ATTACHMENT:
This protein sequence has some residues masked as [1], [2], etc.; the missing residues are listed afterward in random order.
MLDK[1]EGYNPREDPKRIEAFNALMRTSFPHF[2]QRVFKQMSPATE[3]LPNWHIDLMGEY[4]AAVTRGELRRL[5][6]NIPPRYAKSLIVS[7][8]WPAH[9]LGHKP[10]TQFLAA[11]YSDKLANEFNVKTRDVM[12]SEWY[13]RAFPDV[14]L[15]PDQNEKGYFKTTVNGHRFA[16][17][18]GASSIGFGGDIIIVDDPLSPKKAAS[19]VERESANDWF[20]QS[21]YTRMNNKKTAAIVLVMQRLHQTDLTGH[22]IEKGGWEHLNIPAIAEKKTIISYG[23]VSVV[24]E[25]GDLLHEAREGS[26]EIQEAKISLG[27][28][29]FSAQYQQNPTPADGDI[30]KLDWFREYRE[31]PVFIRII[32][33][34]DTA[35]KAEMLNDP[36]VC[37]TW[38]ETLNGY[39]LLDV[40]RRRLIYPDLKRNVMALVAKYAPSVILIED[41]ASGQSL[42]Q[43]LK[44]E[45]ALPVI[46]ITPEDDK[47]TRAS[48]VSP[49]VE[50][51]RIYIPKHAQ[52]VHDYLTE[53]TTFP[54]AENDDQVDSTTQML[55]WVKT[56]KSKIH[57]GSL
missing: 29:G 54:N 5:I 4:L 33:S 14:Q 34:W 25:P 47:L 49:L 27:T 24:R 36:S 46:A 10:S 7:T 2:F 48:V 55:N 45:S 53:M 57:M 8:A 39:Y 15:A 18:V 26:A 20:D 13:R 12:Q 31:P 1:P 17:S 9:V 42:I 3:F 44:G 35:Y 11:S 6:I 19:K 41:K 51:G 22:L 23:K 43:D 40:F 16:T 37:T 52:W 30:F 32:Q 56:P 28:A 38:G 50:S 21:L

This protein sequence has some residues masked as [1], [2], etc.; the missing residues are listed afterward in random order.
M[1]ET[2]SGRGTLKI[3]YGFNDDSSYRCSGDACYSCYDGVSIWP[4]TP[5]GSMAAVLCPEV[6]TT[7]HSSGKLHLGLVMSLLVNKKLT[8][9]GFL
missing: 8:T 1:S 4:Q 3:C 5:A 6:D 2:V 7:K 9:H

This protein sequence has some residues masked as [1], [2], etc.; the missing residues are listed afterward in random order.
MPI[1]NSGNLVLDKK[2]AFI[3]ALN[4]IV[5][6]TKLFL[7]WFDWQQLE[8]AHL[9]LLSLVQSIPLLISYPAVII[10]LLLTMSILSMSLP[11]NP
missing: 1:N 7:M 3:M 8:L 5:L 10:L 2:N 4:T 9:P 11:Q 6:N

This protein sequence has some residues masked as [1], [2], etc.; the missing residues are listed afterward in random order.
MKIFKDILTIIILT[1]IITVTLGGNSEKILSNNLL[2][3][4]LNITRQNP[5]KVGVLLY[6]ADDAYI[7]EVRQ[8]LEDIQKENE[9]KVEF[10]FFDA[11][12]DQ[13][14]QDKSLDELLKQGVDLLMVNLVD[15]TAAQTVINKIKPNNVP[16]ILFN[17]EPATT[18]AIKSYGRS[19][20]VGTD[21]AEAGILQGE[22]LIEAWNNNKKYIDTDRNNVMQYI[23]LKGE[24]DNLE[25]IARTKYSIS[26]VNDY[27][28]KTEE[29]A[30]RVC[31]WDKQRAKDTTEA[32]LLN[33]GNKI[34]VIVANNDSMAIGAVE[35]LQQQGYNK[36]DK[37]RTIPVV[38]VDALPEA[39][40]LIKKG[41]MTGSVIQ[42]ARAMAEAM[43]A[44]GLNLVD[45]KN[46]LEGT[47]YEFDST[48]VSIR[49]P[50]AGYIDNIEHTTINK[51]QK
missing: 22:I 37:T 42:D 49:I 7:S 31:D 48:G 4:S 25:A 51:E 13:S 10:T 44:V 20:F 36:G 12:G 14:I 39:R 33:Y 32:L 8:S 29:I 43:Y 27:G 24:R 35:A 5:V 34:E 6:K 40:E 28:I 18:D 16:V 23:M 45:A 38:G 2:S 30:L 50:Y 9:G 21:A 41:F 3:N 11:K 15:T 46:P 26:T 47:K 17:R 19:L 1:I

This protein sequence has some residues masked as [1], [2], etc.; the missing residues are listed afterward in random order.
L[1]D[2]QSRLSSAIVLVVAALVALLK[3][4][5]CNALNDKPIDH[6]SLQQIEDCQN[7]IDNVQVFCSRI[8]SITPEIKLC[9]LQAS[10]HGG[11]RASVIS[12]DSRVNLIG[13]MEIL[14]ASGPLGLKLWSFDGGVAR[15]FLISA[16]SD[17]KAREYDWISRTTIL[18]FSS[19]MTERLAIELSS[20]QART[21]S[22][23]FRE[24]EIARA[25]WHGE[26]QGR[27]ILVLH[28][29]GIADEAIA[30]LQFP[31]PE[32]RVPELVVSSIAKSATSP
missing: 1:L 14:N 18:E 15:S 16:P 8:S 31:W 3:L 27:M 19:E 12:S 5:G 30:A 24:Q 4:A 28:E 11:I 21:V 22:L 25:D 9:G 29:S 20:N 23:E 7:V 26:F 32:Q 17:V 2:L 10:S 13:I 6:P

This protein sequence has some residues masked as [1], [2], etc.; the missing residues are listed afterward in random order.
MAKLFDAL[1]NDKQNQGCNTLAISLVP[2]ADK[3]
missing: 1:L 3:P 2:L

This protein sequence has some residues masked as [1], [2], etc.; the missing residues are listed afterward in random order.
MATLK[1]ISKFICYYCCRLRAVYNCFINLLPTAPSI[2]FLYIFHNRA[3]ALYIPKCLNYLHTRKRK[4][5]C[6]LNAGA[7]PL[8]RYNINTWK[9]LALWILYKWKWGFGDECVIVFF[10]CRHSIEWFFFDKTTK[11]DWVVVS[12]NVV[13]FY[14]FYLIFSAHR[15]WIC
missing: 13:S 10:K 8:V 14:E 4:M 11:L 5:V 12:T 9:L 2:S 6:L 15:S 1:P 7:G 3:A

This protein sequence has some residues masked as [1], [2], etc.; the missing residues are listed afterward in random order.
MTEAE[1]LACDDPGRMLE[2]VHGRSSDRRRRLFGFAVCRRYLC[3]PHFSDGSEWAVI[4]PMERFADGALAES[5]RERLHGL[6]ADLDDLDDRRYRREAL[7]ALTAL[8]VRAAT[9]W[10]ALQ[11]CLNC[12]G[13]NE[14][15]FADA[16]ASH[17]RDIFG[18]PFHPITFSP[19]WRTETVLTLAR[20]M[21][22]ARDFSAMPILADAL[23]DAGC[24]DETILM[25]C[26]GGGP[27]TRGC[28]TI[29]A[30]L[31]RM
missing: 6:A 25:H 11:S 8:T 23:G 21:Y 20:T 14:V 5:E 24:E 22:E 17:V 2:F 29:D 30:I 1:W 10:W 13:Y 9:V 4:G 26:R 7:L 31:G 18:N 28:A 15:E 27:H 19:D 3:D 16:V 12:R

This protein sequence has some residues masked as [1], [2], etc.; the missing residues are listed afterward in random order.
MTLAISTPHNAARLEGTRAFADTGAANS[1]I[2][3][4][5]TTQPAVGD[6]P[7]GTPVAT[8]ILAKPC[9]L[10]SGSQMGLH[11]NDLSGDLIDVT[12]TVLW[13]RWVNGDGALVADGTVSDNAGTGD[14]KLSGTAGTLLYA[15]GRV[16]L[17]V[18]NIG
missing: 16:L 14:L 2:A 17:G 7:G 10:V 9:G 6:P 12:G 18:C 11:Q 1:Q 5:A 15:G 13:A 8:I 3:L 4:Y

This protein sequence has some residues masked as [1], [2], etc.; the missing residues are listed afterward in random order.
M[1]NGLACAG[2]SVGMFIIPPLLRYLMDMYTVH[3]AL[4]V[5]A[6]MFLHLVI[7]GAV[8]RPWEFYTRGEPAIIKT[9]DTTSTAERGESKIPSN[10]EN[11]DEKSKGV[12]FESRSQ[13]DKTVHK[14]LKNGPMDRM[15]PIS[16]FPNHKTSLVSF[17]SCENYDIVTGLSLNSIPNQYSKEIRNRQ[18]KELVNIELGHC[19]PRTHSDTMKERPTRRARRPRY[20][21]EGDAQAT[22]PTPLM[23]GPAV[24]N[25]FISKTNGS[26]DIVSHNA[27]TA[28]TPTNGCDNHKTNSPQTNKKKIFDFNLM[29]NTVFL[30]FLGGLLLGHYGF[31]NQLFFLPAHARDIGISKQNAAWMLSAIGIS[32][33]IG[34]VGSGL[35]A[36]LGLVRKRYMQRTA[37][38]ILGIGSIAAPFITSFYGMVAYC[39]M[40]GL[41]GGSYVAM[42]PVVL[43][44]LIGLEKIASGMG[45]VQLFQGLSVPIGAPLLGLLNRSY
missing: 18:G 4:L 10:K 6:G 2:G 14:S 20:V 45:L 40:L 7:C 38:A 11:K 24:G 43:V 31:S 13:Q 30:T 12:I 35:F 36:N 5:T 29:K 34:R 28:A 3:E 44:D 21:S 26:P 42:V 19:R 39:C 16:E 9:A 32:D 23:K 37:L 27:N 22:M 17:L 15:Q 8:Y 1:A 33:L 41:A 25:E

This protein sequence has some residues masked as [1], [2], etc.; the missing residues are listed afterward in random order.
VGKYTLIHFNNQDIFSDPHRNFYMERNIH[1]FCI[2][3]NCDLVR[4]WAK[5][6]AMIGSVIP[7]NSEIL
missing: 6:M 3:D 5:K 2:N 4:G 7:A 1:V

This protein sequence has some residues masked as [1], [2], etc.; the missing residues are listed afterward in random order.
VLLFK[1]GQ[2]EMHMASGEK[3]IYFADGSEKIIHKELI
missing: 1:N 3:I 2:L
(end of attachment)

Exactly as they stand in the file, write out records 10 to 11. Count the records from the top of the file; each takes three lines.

This protein sequence has some residues masked as [1], [2], etc.; the missing residues are listed afterward in random order.
M[1]NGLACAG[2]SVGMFIIPPLLRYLMDMYTVH[3]AL[4]V[5]A[6]MFLHLVI[7]GAV[8]RPWEFYTRGEPAIIKT[9]DTTSTAERGESKIPSN[10]EN[11]DEKSKGV[12]FESRSQ[13]DKTVHK[14]LKNGPMDRM[15]PIS[16]FPNHKTSLVSF[17]SCENYDIVTGLSLNSIPNQYSKEIRNRQ[18]KELVNIELGHC[19]PRTHSDTMKERPTRRARRPRY[20][21]EGDAQAT[22]PTPLM[23]GPAV[24]N[25]FISKTNGS[26]DIVSHNA[27]TA[28]TPTNGCDNHKTNSPQTNKKKIFDFNLM[29]NTVFL[30]FLGGLLLGHYGF[31]NQLFFLPAHARDIGISKQNAAWMLSAIGIS[32][33]IG[34]VGSGL[35]A[36]LGLVRKRYMQRTA[37][38]ILGIGSIAAPFITSFYGMVAYC[39]M[40]GL[41]GGSYVAM[42]PVVL[43][44]LIGLEKIASGMG[45]VQLFQGLSVPIGAPLLGLLNRSY
missing: 18:G 4:L 10:K 6:G 2:G 14:S 20:V 45:L 40:L 7:C 38:A 11:K 24:G 43:V 31:S 13:Q 30:T 12:I 35:F 36:N 5:T 29:K 34:R 28:A 3:E 44:D 21:S 26:P 42:V 19:R 39:C 16:E 9:A 32:D 23:K 37:L 27:N 22:M 17:L 15:Q 8:Y 1:A 33:L 41:A 25:E

This protein sequence has some residues masked as [1], [2], etc.; the missing residues are listed afterward in random order.
VGKYTLIHFNNQDIFSDPHRNFYMERNIH[1]FCI[2][3]NCDLVR[4]WAK[5][6]AMIGSVIP[7]NSEIL
missing: 6:M 3:D 5:K 2:N 4:G 7:A 1:V